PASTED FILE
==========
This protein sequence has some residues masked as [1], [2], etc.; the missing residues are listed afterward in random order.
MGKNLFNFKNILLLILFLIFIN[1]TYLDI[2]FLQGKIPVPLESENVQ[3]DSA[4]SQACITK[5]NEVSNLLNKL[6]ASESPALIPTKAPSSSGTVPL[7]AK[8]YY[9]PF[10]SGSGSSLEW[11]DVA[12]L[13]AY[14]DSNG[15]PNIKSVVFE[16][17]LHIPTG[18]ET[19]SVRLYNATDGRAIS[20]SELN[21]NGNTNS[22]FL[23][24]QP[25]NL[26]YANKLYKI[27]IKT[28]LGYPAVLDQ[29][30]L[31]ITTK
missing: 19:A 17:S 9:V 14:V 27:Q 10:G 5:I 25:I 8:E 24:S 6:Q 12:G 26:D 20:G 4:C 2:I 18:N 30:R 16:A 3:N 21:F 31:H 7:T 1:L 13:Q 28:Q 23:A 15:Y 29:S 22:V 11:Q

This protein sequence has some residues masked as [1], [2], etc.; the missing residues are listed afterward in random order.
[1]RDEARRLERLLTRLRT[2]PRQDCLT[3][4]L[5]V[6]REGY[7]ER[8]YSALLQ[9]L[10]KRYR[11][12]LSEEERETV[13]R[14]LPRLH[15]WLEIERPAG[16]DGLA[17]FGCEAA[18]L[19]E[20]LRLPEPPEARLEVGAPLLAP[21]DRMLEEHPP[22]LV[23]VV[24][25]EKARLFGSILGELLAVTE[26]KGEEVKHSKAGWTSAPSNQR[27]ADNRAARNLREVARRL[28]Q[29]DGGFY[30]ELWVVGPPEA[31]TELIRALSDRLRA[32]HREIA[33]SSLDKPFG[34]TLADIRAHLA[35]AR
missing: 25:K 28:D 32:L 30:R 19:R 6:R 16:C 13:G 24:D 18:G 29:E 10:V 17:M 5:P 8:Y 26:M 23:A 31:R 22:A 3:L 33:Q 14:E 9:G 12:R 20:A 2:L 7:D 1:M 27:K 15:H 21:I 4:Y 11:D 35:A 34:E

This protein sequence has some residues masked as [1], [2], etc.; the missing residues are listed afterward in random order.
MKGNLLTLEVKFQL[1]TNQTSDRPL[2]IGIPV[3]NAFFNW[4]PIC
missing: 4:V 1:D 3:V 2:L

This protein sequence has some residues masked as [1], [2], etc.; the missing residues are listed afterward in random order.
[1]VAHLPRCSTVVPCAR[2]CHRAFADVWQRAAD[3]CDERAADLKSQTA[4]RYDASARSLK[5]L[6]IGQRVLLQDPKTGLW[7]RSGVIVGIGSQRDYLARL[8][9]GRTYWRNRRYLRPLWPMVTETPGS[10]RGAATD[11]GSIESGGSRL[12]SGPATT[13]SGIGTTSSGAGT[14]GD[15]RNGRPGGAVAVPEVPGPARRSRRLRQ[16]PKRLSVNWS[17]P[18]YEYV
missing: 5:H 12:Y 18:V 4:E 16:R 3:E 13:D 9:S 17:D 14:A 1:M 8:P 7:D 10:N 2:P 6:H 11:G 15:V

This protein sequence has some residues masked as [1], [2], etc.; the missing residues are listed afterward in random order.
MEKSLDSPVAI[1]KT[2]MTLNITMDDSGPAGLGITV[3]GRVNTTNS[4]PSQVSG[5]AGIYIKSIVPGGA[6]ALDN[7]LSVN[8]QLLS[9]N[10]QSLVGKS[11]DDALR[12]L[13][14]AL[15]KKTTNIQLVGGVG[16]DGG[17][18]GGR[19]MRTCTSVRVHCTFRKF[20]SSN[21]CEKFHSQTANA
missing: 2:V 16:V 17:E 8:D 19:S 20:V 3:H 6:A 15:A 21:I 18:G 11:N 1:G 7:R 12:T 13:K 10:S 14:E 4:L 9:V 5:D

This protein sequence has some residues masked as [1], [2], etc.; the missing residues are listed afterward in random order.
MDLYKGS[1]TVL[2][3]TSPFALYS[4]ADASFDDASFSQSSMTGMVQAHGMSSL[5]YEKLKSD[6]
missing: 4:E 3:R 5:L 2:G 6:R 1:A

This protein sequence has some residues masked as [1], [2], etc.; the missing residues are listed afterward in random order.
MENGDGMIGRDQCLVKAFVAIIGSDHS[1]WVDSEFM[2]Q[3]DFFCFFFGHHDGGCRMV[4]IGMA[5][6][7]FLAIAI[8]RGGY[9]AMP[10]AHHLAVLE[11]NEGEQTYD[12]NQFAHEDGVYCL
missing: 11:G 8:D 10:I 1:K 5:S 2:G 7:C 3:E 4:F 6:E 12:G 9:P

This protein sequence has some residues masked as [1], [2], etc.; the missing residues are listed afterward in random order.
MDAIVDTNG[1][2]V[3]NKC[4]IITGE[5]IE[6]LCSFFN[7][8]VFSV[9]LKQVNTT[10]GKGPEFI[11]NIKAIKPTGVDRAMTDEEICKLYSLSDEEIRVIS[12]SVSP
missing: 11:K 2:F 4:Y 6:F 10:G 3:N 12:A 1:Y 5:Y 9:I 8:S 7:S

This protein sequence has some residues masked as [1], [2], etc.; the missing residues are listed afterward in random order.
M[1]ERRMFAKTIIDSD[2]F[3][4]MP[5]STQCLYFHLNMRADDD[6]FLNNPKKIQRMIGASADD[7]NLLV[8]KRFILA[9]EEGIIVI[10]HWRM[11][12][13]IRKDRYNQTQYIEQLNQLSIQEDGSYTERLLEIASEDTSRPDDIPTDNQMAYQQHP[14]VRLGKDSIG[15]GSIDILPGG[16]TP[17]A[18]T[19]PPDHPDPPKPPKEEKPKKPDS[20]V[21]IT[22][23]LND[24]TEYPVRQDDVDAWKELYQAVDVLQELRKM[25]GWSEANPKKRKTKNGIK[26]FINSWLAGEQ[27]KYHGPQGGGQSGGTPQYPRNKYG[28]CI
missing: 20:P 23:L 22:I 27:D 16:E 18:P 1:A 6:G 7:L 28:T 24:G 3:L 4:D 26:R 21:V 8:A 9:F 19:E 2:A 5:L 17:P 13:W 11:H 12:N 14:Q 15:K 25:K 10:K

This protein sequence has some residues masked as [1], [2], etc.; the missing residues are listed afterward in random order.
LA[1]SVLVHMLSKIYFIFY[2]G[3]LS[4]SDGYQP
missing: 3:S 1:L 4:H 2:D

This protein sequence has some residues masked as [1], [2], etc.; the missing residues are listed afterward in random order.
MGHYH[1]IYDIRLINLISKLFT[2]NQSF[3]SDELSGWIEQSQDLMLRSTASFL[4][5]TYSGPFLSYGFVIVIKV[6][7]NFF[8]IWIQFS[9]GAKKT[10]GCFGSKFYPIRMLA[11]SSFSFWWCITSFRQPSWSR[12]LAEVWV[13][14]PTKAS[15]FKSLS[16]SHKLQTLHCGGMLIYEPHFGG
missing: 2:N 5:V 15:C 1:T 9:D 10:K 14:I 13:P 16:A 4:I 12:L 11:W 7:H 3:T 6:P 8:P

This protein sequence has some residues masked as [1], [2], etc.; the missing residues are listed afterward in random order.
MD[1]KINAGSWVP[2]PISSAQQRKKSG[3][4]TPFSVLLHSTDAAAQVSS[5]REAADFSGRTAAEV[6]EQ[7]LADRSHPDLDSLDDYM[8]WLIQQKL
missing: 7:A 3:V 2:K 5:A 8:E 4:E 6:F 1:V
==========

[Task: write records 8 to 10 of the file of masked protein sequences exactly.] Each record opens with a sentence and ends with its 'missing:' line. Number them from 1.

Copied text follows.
This protein sequence has some residues masked as [1], [2], etc.; the missing residues are listed afterward in random order.
MDAIVDTNG[1][2]V[3]NKC[4]IITGE[5]IE[6]LCSFFN[7][8]VFSV[9]LKQVNTT[10]GKGPEFI[11]NIKAIKPTGVDRAMTDEEICKLYSLSDEEIRVIS[12]SVSP
missing: 11:K 2:F 4:Y 6:F 10:G 3:N 12:A 1:Y 5:Y 9:I 8:S 7:S

This protein sequence has some residues masked as [1], [2], etc.; the missing residues are listed afterward in random order.
M[1]ERRMFAKTIIDSD[2]F[3][4]MP[5]STQCLYFHLNMRADDD[6]FLNNPKKIQRMIGASADD[7]NLLV[8]KRFILA[9]EEGIIVI[10]HWRM[11][12][13]IRKDRYNQTQYIEQLNQLSIQEDGSYTERLLEIASEDTSRPDDIPTDNQMAYQQHP[14]VRLGKDSIG[15]GSIDILPGG[16]TP[17]A[18]T[19]PPDHPDPPKPPKEEKPKKPDS[20]V[21]IT[22][23]LND[24]TEYPVRQDDVDAWKELYQAVDVLQELRKM[25]GWSEANPKKRKTKNGIK[26]FINSWLAGEQ[27]KYHGPQGGGQSGGTPQYPRNKYG[28]CI
missing: 20:P 23:L 22:I 27:D 16:E 18:P 1:A 6:G 7:L 28:T 24:G 3:L 4:D 26:R 21:V 8:A 9:F 19:E 2:A 5:L 17:P 13:W 11:H 12:N 14:Q 15:K 25:K 10:K

This protein sequence has some residues masked as [1], [2], etc.; the missing residues are listed afterward in random order.
LA[1]SVLVHMLSKIYFIFY[2]G[3]LS[4]SDGYQP
missing: 3:S 1:L 4:H 2:D